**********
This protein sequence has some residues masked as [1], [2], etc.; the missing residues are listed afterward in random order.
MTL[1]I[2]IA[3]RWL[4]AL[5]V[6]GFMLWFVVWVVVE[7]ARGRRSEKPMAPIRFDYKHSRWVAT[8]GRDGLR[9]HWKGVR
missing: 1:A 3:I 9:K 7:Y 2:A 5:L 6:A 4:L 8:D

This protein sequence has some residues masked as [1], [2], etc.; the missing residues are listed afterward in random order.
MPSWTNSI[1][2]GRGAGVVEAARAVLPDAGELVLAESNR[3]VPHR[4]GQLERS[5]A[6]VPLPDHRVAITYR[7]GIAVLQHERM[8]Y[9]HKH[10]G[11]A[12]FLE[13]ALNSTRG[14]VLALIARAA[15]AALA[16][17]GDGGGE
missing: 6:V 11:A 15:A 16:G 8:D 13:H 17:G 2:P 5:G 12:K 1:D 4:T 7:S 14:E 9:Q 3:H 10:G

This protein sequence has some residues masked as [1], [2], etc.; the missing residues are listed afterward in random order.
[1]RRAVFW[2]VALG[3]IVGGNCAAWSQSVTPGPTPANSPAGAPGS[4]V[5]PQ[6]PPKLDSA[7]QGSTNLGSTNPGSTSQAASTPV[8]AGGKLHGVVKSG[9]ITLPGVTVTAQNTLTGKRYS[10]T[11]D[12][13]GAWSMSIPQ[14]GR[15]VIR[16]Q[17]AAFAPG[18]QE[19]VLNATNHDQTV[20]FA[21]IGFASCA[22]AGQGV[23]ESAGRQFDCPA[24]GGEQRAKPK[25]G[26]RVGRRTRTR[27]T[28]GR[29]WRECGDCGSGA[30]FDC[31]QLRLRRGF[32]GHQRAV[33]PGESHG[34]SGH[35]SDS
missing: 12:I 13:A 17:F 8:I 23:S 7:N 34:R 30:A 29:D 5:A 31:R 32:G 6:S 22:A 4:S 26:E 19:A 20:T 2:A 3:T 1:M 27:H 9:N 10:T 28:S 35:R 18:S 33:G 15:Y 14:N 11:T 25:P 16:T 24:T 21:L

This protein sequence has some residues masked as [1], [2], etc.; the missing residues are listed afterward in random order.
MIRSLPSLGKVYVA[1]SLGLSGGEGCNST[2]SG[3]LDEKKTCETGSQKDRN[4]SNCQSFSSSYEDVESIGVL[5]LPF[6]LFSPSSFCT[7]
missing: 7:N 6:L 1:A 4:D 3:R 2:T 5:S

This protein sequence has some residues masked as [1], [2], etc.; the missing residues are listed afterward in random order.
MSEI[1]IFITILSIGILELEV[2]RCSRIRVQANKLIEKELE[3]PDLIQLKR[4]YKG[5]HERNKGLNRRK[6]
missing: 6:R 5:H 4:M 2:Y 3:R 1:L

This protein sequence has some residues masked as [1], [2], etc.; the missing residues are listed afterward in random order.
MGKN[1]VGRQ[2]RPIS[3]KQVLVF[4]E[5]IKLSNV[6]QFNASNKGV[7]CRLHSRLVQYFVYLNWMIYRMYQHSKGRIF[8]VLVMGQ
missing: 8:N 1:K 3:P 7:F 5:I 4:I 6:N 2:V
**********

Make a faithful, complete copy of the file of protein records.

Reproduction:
This protein sequence has some residues masked as [1], [2], etc.; the missing residues are listed afterward in random order.
MTL[1]I[2]IA[3]RWL[4]AL[5]V[6]GFMLWFVVWVVVE[7]ARGRRSEKPMAPIRFDYKHSRWVAT[8]GRDGLR[9]HWKGVR
missing: 1:A 3:I 9:K 7:Y 2:A 5:L 6:A 4:L 8:D

This protein sequence has some residues masked as [1], [2], etc.; the missing residues are listed afterward in random order.
MPSWTNSI[1][2]GRGAGVVEAARAVLPDAGELVLAESNR[3]VPHR[4]GQLERS[5]A[6]VPLPDHRVAITYR[7]GIAVLQHERM[8]Y[9]HKH[10]G[11]A[12]FLE[13]ALNSTRG[14]VLALIARAA[15]AALA[16][17]GDGGGE
missing: 6:V 11:A 15:A 16:G 8:D 13:H 17:G 2:P 5:G 12:K 1:D 4:T 7:S 14:E 9:Q 3:H 10:G

This protein sequence has some residues masked as [1], [2], etc.; the missing residues are listed afterward in random order.
[1]RRAVFW[2]VALG[3]IVGGNCAAWSQSVTPGPTPANSPAGAPGS[4]V[5]PQ[6]PPKLDSA[7]QGSTNLGSTNPGSTSQAASTPV[8]AGGKLHGVVKSG[9]ITLPGVTVTAQNTLTGKRYS[10]T[11]D[12][13]GAWSMSIPQ[14]GR[15]VIR[16]Q[17]AAFAPG[18]QE[19]VLNATNHDQTV[20]FA[21]IGFASCA[22]AGQGV[23]ESAGRQFDCPA[24]GGEQRAKPK[25]G[26]RVGRRTRTR[27]T[28]GR[29]WRECGDCGSGA[30]FDC[31]QLRLRRGF[32]GHQRAV[33]PGESHG[34]SGH[35]SDS
missing: 12:I 13:A 17:F 8:I 23:S 7:N 34:R 30:A 29:D 5:A 31:R 32:G 6:S 22:A 4:S 26:E 19:A 20:T 2:A 3:T 1:M 27:H 9:N 10:T 28:S 35:R 18:S 33:G 15:Y 14:N 11:T 25:P 16:T 24:T 21:L

This protein sequence has some residues masked as [1], [2], etc.; the missing residues are listed afterward in random order.
MIRSLPSLGKVYVA[1]SLGLSGGEGCNST[2]SG[3]LDEKKTCETGSQKDRN[4]SNCQSFSSSYEDVESIGVL[5]LPF[6]LFSPSSFCT[7]
missing: 7:N 6:L 1:A 4:D 3:R 2:T 5:S

This protein sequence has some residues masked as [1], [2], etc.; the missing residues are listed afterward in random order.
MSEI[1]IFITILSIGILELEV[2]RCSRIRVQANKLIEKELE[3]PDLIQLKR[4]YKG[5]HERNKGLNRRK[6]
missing: 6:R 5:H 4:M 2:Y 3:R 1:L

This protein sequence has some residues masked as [1], [2], etc.; the missing residues are listed afterward in random order.
MGKN[1]VGRQ[2]RPIS[3]KQVLVF[4]E[5]IKLSNV[6]QFNASNKGV[7]CRLHSRLVQYFVYLNWMIYRMYQHSKGRIF[8]VLVMGQ
missing: 8:N 1:K 3:P 7:F 5:I 4:I 6:N 2:V